I have a new story, Real As Life, in the current summer fiction issue of Sixfold. It’s about a woman whose cat dies. Also emails from her father. Plus fingernail polish and Amtrak trains. And maybe ghosts?
Counterperson: “I mean, I know….but-”
Woman: “You can put, I don’t know-”
Counterperson: “Maybe just for the urn.”
Woman: “Is there some kind of standard amount?”
Counterperson: “A hundred dollars.”
Woman: “That will be fine. It was a little more than that, but that’s fine.”
Woman: “She’s worth that.”
This issue looks unflinchingly at the complexity of feelings surrounding the 2015 SCOTUS decision to allow for marriage equality across the land. We begin making mistakes of memory on the Bruckner in the Bronx, travel through foot splinters and Mister Softees, and end with a question of whether we should choose every day–over a single day– to say ‘I Love You.’ We hope to salute and undergird the legions of queero-weirdo youth out there who will maybe not spend another moment reducing their power in the universe thanks to this important victory. Lookout for a big ass rainbow of paper, too.
In Crying Frodo #3.3, the reader is asked to assign a monetary value to 20 objects that are either worthless or priceless, and to consider their accompanying narratives when making those choices. This issue asks the questions: What is the worth of any object? Does an object with a personal history become more or less valuable? The reader is presented with a random selection of price stickers, which are impossibly limiting. The exercise is both honorific and destined to failure.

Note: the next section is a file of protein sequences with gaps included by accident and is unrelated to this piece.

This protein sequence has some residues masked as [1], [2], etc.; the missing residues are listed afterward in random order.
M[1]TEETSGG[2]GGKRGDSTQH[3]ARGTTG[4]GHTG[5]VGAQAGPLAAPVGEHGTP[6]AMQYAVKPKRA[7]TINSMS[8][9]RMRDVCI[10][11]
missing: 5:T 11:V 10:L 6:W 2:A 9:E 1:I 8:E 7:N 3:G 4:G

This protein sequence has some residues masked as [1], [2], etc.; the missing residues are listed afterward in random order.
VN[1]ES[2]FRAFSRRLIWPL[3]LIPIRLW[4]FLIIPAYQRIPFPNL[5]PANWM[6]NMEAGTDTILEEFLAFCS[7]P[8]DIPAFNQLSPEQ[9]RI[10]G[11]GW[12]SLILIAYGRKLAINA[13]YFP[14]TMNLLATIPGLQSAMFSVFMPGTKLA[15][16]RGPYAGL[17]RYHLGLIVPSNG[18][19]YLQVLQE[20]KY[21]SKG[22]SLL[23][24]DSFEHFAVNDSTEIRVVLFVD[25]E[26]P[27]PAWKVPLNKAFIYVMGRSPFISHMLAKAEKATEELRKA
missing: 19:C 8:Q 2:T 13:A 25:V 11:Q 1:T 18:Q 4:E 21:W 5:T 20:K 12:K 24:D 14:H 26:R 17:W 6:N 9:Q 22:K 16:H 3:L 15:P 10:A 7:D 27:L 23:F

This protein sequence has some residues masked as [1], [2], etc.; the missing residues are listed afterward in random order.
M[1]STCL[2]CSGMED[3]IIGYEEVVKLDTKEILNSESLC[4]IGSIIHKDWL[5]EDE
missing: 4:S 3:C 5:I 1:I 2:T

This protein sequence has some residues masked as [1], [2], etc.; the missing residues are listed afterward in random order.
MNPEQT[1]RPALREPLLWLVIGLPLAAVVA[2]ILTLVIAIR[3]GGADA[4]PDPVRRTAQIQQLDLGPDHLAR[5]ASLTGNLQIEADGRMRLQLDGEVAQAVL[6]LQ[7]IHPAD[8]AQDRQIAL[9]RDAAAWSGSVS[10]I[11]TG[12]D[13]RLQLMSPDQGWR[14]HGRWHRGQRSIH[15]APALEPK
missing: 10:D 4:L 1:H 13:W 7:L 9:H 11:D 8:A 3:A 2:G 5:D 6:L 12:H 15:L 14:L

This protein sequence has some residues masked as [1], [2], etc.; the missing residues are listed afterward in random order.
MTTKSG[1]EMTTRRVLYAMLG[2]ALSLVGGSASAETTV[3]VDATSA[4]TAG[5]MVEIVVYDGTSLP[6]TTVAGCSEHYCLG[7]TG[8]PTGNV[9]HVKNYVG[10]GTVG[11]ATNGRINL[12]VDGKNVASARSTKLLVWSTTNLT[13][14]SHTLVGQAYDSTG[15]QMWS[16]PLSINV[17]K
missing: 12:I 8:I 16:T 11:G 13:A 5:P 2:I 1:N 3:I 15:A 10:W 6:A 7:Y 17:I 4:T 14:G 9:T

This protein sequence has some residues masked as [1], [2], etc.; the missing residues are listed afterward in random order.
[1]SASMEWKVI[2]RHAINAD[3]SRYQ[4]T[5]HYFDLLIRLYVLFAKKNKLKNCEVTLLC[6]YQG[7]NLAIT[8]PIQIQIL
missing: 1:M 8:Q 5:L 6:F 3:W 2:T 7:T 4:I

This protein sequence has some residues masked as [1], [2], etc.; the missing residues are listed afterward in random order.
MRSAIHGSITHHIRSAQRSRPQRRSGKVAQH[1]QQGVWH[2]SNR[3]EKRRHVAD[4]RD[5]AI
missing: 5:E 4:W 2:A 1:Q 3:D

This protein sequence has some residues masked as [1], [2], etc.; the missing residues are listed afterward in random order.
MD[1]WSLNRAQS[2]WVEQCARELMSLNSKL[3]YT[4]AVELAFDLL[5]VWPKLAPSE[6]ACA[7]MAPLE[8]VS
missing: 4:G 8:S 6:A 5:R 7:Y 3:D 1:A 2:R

I have a new short story — “Your Heart Does for Me What Hope Does for You” — in the recent issue of The Outrider Review, a quarterly art and literary journal that features writers and artists exploring gender and identity, this one with cool cover art by J. Marcus Weekley. –>
“Shell and I climb out the window onto the fire escape when the apartment is so hot that we can’t sleep and we can no longer stand it. We put a bowl of ice in front of a fan, but that’s a joke. We eat pints of strawberry Häagen Dazs until our bellies are miserable, and the bodega thinks we are lunatics. Finally, we put the mattresses on the roof and cover ourselves with bed sheets soaked in cold water from the shower.”
Crying Frodo 3.2 delves into the rhythmic patterns of language observed during the bonus rounds of daily reruns of The $25,000 Pyramid, and then recreates and re-imagines the focused, intentional trains of thought that lead to a winning outcome. With emphatic concentration and unexpected links from one idea to another, a mental picture is observed and named. Using simple lists adhering to the rules of the original game show, this issue is a minimalist meditation, a reflection, a non-ironic reverie.